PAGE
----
Tagore, an Indian polymath and proponent of Indian independence, is writing this poem in address to God, "my Father," in the hopes that his country will be permitted to "awake . . . into that heaven of freedom." It is this heaven, then, that Tagore is describing as a place where "the clear stream of reason has not lost its way / Into the dreary desert sand of dead habit." His hope is that the Indian people will be able to see their way into a future uninhibited by the complacency that has come over many of them out of force of habit—the habit being the British rule that had existed in India for all of living memory by the time the Independence movement began to gain force.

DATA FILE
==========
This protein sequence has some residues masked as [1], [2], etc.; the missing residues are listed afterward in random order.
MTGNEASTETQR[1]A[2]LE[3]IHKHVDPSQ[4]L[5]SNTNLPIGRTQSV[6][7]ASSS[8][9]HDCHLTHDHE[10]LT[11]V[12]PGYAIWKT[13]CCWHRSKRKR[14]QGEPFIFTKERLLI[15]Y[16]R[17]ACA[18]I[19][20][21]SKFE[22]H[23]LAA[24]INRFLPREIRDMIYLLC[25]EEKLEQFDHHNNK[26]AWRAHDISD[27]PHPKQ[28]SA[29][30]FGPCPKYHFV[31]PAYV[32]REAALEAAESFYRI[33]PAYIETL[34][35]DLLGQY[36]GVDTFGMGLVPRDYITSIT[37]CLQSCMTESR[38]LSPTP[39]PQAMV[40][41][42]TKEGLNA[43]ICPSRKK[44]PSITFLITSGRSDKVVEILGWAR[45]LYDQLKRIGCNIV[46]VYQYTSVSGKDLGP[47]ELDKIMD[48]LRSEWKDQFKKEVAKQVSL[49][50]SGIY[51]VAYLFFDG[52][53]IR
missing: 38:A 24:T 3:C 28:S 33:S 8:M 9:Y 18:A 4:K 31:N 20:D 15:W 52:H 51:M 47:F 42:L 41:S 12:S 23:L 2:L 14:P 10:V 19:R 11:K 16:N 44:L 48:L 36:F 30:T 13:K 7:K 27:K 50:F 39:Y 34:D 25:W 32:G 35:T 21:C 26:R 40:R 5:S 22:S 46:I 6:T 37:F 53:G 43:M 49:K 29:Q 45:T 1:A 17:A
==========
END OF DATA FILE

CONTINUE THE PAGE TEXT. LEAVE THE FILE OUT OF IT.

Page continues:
Tagore knows that to many of his people, the idea that India is a colony, even a possession, of Great Britain has simply become the way things are, and that this can make it difficult to stir others into action. However, he appeals to the "clear stream of reason" to cut through this complacency as water cuts through sand, rather than getting lost in such an abundance of sand that is "desert[ed]" of reason.